Hasbro (NASDAQ:HAS) reported third-quarter earnings before the market opened Monday. The leading toy and game maker posted revenue of $1.47 billion, flat with the same period last year. Adjusted earnings per share rose 7.5% to $1.58, while EPS on a GAAP basis came in at $1.64, versus $1.40 in the year-ago period. Revenue fell a hair short of the $1.48 billion analysts expected, while adjusted EPS beat the $1.53 consensus.
As expected, foreign exchange currency headwinds remain strong. Excluding currency effects, revenue increased a solid 9%.
Shares of Hasbro dropped in trading Monday. That's likely because the market was concerned about the company's long-term growth prospects. There's weakness among Hasbro's own brands, especially within the girls category. Absent the currency effect, revenue from franchise brands increased 4% in the quarter.
Hasbro's 2015 game involves a hat trick
Hasbro has now beaten earnings estimates in all three quarters this year, as it crushed first-quarter estimates and solidly bested second-quarter ones.
The company's earnings momentum bodes well for the fourth quarter, which includes the big event -- the much-anticipated release of Star Wars: The Force Awakens.
Star Wars: The Force Awakens flies into results
Hasbro's third-quarter results contained nearly a month's sales of toys based on the upcoming Star Wars film, slated to roll out to theaters starting on Dec. 18.
CEO Brian Goldner said on the conference call that toy sales were tracking at the high end of the company's expectations. Goldner also offered that the domestic/international percentage split of these toy sales was about 50-50. These toy sales should put some force in Hasbro's financial results for some time. Goldner reiterated that the company continues to forecast that the total revenue generated from the Star Wars franchise should be somewhat equally split between 2015 and 2016.
Boys and preschool categories continue to power results
Growth in the boys and preschool categories continues to fuel Hasbro's results and more than offset declines in girls and games.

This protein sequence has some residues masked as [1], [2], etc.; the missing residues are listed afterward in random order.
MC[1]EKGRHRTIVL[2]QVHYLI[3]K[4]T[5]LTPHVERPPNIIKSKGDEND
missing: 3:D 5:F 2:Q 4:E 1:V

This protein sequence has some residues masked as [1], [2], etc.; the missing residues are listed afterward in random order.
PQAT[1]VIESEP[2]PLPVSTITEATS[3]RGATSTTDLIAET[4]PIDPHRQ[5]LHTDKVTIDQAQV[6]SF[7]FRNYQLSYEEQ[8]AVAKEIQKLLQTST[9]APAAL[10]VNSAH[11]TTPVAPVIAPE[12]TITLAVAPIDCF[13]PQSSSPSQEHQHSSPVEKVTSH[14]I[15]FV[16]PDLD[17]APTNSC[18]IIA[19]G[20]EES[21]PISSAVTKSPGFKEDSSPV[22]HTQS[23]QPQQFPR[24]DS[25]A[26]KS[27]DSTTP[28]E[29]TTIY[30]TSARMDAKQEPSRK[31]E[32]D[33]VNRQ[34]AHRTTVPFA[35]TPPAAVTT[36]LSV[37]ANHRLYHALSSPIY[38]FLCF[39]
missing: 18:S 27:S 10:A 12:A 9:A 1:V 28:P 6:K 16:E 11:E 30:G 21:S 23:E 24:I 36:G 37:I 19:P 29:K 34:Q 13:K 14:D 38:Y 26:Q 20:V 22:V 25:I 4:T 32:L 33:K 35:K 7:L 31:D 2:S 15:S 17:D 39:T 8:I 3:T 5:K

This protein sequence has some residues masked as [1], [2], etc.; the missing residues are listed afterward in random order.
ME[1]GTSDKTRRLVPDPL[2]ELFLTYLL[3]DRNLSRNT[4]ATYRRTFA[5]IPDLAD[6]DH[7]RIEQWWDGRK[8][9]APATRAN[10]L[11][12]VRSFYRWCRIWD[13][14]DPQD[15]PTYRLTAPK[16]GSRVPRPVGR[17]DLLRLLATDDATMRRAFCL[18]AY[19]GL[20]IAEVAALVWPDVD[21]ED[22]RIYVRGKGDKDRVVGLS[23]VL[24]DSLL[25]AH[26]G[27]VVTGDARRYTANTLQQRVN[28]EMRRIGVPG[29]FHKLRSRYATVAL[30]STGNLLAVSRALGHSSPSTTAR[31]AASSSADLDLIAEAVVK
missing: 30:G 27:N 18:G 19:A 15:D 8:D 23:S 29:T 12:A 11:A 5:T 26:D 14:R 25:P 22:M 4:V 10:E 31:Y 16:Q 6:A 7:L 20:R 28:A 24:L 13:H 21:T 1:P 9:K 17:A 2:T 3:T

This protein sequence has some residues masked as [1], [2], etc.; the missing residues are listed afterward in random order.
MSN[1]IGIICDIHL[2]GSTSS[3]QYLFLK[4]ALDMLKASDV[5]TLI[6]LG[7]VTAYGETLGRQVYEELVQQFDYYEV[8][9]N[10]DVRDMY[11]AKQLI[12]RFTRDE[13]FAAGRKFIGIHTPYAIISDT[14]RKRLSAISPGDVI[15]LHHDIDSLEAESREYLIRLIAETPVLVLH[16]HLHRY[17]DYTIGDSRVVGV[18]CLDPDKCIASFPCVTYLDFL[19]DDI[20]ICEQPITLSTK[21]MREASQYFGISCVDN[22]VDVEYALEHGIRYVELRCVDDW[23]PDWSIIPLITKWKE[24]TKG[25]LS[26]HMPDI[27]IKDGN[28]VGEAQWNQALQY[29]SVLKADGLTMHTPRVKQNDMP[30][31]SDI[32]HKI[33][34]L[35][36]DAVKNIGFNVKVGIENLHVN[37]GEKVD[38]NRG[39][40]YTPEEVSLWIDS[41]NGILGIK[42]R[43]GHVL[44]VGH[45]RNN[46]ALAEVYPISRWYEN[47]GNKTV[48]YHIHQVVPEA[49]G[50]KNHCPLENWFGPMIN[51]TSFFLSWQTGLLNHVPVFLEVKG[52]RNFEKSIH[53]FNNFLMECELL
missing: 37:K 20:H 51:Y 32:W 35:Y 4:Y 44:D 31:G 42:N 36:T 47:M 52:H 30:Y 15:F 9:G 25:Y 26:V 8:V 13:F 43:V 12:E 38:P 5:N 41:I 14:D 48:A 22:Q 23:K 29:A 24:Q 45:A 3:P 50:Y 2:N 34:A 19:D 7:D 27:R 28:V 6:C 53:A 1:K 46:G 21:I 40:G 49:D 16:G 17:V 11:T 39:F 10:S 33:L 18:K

Hasbro attributed the big jump in the boys category to the retail launch of The Force Awakens products, along with growth in its franchise brand Nerf, and sales of Jurassic World products. Universal's Jurassic World, released in the second quarter in North America, was one of last summer's biggest blockbusters.
The decline in the girls category was primarily led by drops in Furby, along with relatively smaller dips in My Little Pony and Furreal Friends. Growth in Play-Doh Dohvinci and Disney Descendants partially offset the fall in other brands.
International continues to lead segment results
Excluding currency effects, revenue from the U.S. and Canada segment increased 6% during the quarter, while revenue from the international segment jumped 14%. The entertainment and licensing segment's revenue slipped 2%, primarily due to tough comps: Transformers: Age of Extinction revenue boosted the year-ago period's numbers.
Hasbro's playing a long-term game
Hasbro's done a solid job this year of leveraging its brands. More importantly, it has some significant catalysts for growth in its playbook beyond The Force Awakens, notably the global rights to develop dolls based on Disney Princess characters and the immensely popular Frozen transition from rival Mattel to Hasbro in 2016.
Increasingly, Hasbro's fortunes are becoming tied to Disney. That fact is likely part of the reason for the market sell-off Monday, as investors are concerned about Hasbro's fortunes being too dependent on its licensed or partner brands. This is a legitimate concern, but I do think the market is overreacting. As long as Hasbro continues to execute well, its partners should renew these licenses when they expire. In my view, being the favored toy company of the world's most beloved entertainment company is great news for shareholders.
Beth McKenna has no position in any stocks mentioned. The Motley Fool owns shares of and recommends HAS and DIS. Try any of our Foolish newsletter services free for 30 days. We Fools may not all hold the same opinions, but we all believe that considering a diverse range of insights makes us better investors. The Motley Fool has a disclosure policy.